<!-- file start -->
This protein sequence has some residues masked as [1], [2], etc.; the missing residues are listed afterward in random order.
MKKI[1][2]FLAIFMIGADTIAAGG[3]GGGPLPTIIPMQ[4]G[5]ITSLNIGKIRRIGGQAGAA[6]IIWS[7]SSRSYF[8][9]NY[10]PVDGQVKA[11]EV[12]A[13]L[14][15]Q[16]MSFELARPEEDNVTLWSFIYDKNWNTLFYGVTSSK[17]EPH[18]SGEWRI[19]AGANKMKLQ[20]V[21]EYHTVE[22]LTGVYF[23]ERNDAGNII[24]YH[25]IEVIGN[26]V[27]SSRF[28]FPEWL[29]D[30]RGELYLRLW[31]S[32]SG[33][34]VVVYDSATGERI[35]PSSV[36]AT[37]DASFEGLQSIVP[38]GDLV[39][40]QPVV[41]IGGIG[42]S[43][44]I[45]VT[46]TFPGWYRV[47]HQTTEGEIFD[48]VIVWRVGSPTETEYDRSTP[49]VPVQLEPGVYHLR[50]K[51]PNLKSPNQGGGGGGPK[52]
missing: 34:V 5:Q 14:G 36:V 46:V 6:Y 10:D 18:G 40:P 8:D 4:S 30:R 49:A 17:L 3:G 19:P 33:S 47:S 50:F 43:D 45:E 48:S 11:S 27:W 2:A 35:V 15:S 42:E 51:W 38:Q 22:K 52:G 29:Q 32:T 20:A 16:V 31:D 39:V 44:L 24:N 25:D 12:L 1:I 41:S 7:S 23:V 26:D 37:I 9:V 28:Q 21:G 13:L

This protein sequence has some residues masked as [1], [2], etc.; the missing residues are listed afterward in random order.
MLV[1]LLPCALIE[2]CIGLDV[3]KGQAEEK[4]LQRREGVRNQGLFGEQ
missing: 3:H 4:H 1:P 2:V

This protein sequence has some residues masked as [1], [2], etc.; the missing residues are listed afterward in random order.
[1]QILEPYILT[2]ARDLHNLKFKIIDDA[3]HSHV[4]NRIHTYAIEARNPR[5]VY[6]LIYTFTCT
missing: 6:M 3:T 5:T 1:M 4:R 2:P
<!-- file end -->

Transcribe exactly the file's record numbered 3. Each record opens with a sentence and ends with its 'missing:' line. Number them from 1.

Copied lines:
This protein sequence has some residues masked as [1], [2], etc.; the missing residues are listed afterward in random order.
[1]QILEPYILT[2]ARDLHNLKFKIIDDA[3]HSHV[4]NRIHTYAIEARNPR[5]VY[6]LIYTFTCT
missing: 6:M 3:T 5:T 1:M 4:R 2:P